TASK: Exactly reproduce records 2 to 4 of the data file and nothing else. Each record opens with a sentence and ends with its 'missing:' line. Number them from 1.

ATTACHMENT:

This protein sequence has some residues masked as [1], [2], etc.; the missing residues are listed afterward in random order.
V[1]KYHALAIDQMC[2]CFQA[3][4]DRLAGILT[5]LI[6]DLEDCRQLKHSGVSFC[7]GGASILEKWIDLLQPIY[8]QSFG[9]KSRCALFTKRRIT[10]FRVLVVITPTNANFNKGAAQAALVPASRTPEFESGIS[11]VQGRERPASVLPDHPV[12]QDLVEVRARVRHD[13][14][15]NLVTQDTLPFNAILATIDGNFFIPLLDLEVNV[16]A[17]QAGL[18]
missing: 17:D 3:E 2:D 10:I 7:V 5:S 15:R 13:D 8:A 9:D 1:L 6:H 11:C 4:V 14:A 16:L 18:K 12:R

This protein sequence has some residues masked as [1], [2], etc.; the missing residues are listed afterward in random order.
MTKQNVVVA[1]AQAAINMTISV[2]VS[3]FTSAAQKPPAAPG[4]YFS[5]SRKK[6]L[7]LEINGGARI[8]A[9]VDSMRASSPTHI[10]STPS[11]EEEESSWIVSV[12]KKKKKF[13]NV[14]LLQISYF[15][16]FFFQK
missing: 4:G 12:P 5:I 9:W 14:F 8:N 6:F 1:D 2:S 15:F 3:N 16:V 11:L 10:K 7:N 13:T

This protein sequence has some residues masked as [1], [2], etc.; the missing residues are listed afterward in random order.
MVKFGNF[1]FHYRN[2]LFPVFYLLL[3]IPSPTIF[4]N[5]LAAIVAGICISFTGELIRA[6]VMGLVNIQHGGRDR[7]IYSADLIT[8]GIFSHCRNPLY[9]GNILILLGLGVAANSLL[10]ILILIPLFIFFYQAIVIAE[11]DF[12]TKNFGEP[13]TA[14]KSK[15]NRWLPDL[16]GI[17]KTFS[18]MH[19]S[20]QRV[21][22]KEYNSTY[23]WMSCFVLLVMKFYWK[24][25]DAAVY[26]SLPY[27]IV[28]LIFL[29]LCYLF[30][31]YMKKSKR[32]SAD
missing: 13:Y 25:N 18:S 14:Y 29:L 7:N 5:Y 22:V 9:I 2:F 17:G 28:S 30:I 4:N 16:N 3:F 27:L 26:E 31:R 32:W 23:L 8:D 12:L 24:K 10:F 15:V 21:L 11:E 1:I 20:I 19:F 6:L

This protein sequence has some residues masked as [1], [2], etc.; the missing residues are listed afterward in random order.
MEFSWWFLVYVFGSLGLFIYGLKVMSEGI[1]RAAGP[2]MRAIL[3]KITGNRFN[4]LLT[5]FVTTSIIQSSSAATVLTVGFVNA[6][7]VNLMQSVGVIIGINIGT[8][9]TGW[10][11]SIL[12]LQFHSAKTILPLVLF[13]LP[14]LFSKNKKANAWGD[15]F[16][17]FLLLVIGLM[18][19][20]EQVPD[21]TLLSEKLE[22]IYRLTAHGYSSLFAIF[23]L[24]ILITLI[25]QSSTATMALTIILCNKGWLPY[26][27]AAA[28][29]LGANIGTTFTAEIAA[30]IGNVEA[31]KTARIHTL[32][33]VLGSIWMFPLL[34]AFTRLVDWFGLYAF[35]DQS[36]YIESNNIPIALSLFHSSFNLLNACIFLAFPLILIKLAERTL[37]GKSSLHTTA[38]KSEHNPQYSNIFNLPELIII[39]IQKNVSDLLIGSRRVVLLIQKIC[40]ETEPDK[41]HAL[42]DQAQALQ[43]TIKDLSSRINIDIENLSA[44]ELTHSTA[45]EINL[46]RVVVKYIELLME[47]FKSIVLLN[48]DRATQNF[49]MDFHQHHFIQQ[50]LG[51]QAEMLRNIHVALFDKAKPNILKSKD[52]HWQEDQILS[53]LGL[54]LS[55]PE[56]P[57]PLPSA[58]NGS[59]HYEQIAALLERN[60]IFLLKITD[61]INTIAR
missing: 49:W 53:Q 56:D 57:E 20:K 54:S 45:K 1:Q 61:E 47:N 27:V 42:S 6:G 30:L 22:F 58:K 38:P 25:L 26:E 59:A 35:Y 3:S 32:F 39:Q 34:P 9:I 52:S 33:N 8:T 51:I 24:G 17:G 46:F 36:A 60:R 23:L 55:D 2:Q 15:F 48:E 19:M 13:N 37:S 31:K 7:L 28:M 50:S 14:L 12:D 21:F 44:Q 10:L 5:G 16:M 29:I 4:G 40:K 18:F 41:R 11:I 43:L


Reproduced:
This protein sequence has some residues masked as [1], [2], etc.; the missing residues are listed afterward in random order.
MTKQNVVVA[1]AQAAINMTISV[2]VS[3]FTSAAQKPPAAPG[4]YFS[5]SRKK[6]L[7]LEINGGARI[8]A[9]VDSMRASSPTHI[10]STPS[11]EEEESSWIVSV[12]KKKKKF[13]NV[14]LLQISYF[15][16]FFFQK
missing: 4:G 12:P 5:I 9:W 14:F 8:N 6:F 1:D 2:S 15:F 3:N 16:V 11:L 10:K 7:N 13:T

This protein sequence has some residues masked as [1], [2], etc.; the missing residues are listed afterward in random order.
MVKFGNF[1]FHYRN[2]LFPVFYLLL[3]IPSPTIF[4]N[5]LAAIVAGICISFTGELIRA[6]VMGLVNIQHGGRDR[7]IYSADLIT[8]GIFSHCRNPLY[9]GNILILLGLGVAANSLL[10]ILILIPLFIFFYQAIVIAE[11]DF[12]TKNFGEP[13]TA[14]KSK[15]NRWLPDL[16]GI[17]KTFS[18]MH[19]S[20]QRV[21][22]KEYNSTY[23]WMSCFVLLVMKFYWK[24][25]DAAVY[26]SLPY[27]IV[28]LIFL[29]LCYLF[30][31]YMKKSKR[32]SAD
missing: 13:Y 25:N 18:S 14:Y 29:L 7:N 5:Y 22:V 9:I 2:F 17:G 28:S 30:I 4:N 16:N 3:F 27:L 26:E 31:R 32:W 23:L 8:D 12:L 24:K 10:F 15:V 21:L 11:E 1:I 20:I 19:F 6:L

This protein sequence has some residues masked as [1], [2], etc.; the missing residues are listed afterward in random order.
MEFSWWFLVYVFGSLGLFIYGLKVMSEGI[1]RAAGP[2]MRAIL[3]KITGNRFN[4]LLT[5]FVTTSIIQSSSAATVLTVGFVNA[6][7]VNLMQSVGVIIGINIGT[8][9]TGW[10][11]SIL[12]LQFHSAKTILPLVLF[13]LP[14]LFSKNKKANAWGD[15]F[16][17]FLLLVIGLM[18][19][20]EQVPD[21]TLLSEKLE[22]IYRLTAHGYSSLFAIF[23]L[24]ILITLI[25]QSSTATMALTIILCNKGWLPY[26][27]AAA[28][29]LGANIGTTFTAEIAA[30]IGNVEA[31]KTARIHTL[32][33]VLGSIWMFPLL[34]AFTRLVDWFGLYAF[35]DQS[36]YIESNNIPIALSLFHSSFNLLNACIFLAFPLILIKLAERTL[37]GKSSLHTTA[38]KSEHNPQYSNIFNLPELIII[39]IQKNVSDLLIGSRRVVLLIQKIC[40]ETEPDK[41]HAL[42]DQAQALQ[43]TIKDLSSRINIDIENLSA[44]ELTHSTA[45]EINL[46]RVVVKYIELLME[47]FKSIVLLN[48]DRATQNF[49]MDFHQHHFIQQ[50]LG[51]QAEMLRNIHVALFDKAKPNILKSKD[52]HWQEDQILS[53]LGL[54]LS[55]PE[56]P[57]PLPSA[58]NGS[59]HYEQIAALLERN[60]IFLLKITD[61]INTIAR
missing: 49:W 53:Q 56:D 57:E 20:K 54:S 45:K 1:Q 61:E 47:N 27:V 42:S 6:G 30:L 22:F 58:K 38:P 25:L 26:E 59:A 35:Y 3:S 32:F 39:Q 34:P 9:I 52:S 33:N 8:T 51:I 24:G 17:G 46:F 36:A 60:R 23:L 55:D 2:Q 15:F 48:E 19:M 13:N 37:S 31:K 7:L 28:M 50:S 14:L 12:D 21:F 44:Q 10:L 5:G 16:M 29:I 4:G 40:K 18:F 41:R 11:I 43:L